JONATHAN WOODGATE was bursting with pride after being appointed as Middlesbrough’s new head coach, and on his first day in charge of his hometown team vowed to implement a style of football that will bring back fans to the Riverside.

His appointment was finally confirmed yesterday morning and hours later the beaming 39-year-old addressed the media when he talked of wanting to set high standards, of producing a passing team and a desire to give teenagers from the club’s academy a chance.

During his days as a defender that saw him play for Leeds United, Real Madrid and Newcastle among others, Woodgate played under managers such as Sir Bobby Robson, Terry Venables and Harry Redknapp, and he cited them all as influential in his approach to management, while he was also had words of praise for Aitor Karanka and his predecessor Tony Pulis.

Woodgate has replaced Pulis on a three-year deal, with his coaching team comprising ex-Tottenham team-mate Robbie Keane as well as Leo Percovich and Danny Coyne.

“I’m proud as punch, I’m delighted,” said Woodgate, who is originally from Nunthorpe and attended his first Middlesbrough match as a five-year-old.

“When I talk about family it’s my dad I mean really, he’d be proud. It’s my son’s birthday so I will remember this day as long as I live.

“He’s a Boro fan but he’s everyone’s fan because he wants every kit going! But he is a Boro fan and hopefully he will be like me and love the club like I do.”

Reaction among Middlesbrough supporters to Woodgate succeeding Pulis has been positive but not without dissension, particularly on social media.

“I don’t mind them having a view, but it’s character assassination,” he said.

“You know what society is like now and again, but the hardcore fans who do back you and I’ve had a lot of lovely messages from fans who do back you.

“What’s impressed me is that it’s been the whole club messaging me, canteen ladies, receptionists, they’re all over the moon and I’m really delighted.”

Entertaining football with talented teenagers given an opportunity to shine would help to win over any doubters, and that is certainly Woodgate’s vision.

“I don’t want to put too much pressure on the young lads coming through, but we have players who can play in this first team,” he said.

“Firstly, I want to pass the ball. We want to get fans on the edge of their seat. We want as many fans back in the stadium as we can by playing attacking, exciting football with high pressure, pressing in different areas.

“Pass the ball, keep the ball, I want players to run with the ball, it's important that when you lose the ball you win it back as quickly as possible.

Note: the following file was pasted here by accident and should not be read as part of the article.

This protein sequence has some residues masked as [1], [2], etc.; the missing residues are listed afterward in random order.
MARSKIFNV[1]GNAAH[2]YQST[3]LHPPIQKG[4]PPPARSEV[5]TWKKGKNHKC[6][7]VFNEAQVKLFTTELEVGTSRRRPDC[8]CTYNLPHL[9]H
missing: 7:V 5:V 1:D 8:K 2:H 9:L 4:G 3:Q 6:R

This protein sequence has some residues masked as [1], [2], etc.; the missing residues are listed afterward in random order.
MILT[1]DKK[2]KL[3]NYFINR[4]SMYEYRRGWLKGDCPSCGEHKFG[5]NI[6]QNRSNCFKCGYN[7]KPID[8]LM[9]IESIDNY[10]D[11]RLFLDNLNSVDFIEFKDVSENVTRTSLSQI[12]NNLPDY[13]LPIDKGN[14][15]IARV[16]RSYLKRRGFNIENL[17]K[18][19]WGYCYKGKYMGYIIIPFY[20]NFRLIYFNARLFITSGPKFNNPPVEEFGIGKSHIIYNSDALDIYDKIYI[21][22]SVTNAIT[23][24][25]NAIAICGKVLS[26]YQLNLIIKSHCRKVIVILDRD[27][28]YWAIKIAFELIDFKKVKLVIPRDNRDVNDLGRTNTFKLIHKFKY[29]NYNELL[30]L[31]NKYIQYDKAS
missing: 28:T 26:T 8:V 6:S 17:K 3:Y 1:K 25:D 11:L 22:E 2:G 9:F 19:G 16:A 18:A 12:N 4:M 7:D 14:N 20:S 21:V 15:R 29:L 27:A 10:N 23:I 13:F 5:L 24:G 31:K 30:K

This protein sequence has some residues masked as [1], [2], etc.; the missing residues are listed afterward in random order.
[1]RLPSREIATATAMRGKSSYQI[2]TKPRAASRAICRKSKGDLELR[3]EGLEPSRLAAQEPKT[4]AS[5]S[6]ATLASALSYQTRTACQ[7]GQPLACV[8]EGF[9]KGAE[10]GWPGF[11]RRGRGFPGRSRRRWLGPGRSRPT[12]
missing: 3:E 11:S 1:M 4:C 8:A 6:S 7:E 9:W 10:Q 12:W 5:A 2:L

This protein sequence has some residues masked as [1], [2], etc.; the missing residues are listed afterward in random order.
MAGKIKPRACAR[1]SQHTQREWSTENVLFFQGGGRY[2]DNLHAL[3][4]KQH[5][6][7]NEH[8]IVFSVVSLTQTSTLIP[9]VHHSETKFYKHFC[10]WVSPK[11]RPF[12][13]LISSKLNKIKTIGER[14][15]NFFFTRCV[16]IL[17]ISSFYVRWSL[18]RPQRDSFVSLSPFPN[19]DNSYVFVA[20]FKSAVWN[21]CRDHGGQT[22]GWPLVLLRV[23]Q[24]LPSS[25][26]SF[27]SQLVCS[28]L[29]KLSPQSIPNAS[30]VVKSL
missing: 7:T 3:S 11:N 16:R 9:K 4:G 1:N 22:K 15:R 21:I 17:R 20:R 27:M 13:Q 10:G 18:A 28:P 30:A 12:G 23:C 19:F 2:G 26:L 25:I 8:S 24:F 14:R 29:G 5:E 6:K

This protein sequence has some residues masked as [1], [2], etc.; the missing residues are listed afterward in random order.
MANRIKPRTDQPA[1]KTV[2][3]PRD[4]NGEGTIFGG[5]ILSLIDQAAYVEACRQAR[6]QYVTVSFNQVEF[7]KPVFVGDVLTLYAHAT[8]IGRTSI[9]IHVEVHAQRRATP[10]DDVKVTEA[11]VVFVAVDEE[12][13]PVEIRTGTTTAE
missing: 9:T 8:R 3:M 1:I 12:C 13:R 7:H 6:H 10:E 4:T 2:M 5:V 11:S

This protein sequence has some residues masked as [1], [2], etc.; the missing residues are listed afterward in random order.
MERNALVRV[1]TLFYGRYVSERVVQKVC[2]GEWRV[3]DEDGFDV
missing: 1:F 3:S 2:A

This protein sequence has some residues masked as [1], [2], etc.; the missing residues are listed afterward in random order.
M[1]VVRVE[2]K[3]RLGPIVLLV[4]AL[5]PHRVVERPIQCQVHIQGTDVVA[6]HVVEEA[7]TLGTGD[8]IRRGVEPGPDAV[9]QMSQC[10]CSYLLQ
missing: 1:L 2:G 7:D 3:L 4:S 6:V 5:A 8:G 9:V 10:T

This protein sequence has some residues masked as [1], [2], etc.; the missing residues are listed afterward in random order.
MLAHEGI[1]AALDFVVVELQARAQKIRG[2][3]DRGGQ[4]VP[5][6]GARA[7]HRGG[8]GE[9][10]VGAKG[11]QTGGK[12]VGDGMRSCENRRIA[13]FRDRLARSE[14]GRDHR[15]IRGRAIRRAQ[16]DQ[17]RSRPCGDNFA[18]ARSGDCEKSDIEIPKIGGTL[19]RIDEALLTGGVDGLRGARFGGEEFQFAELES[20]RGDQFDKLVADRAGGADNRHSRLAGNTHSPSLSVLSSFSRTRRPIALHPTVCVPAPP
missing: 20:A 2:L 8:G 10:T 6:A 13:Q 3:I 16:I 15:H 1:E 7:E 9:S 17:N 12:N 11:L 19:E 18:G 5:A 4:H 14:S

“Obviously don't go gung-ho, there are times to press and to know when to press. That's my philosophy, that's what I want to do. I want to win games scoring goals. If you look at this league now, you go up by scoring goals. If you don't, you won't go up.

“If you look at my backroom team: Leo, Danny and Robbie, we'll have that in abundance, especially with Robbie by my side.”

As well being part of Boro’s coaching staff, Keane will continue to act as assistant to Republic of Ireland boss Mick McCarthy while Percovich has resigned as No. 2 at Brazilian side Fluminense to make a return to Teesside having previously been part of Karanka’s staff.

Woodgate added: “We interviewed numerous people – not just the ones that have been mentioned in the public, we interviewed a lot more than that. But I always wanted the three men I’ve got now, without a doubt.

“The whole club are going to be over the moon that I put that coaching staff together. And the fans. The fans are going to be ecstatic, or at least they should be. If I was a fan, I’d be delighted at that coaching staff. I think it’s really good.”

It was during Karanka’s time as Boro boss, Woodgate revealed, that he first decided he would like to become a manager, admitting that being a boss was not something he considered when he was first making a name for himself as a young defender at Elland Road under David O’Leary.

He explained: “It was under Aitor Karanka when I really wanted to become a manager because I saw how organised he was and his standards and structure to his game.

“When I was 19 I didn’t really think about being a manager, but if you ask any 19-year-old they’d probably say the same.

“David O’Leary was in exactly the same position as I am now. 40-year-old, he put young players in - what did we do, sink or swim? We swam.

“That’s what’ll happen at this club. Don’t get me wrong, I’m not going to put them in willy nilly, there’ll be a time to put them in. But I will 100 per cent put a young player in if he is better than the senior player, it’s as simple as that.

“What have I learned from other managers? Bobby Robson? Man-management. Terry Venables, Harry Redknapp.

And if you look at the teams I’ve played in they’ve all been quiet attacking. At Spurs with Robbie it was an attacking team, we’d sometimes defend two on two at the back. It was the same in the Leeds days with Lucas Radebe and Rio Ferdinand, with full-backs pushing on.

“The managers I’ve worked under are all helped in different ways, and good.”

Woodgate’s playing career was plagued by injury with two years on the books at Real Madrid noted for his unavailability, however, he says being among that calibre of player at the Bernabeu was a learning period and it demonstrated to him the value of maintaining high standards.

“Going to Real Madrid as a boy from Middlesbrough is unbelievable” he said. “I had a year there when I did a lot of thinking and I probably grew up there as a man when I went to that country. I had nobody to fall back on, just me.

“I was injured for a long period of time, but you learn every day from the bigger players at that club.

“Zidane, Ronaldo, Luis Figo, Raul, David Beckham, they were all humble guys, but they do things right, their standards were bang on and that’s what this club will get back to.”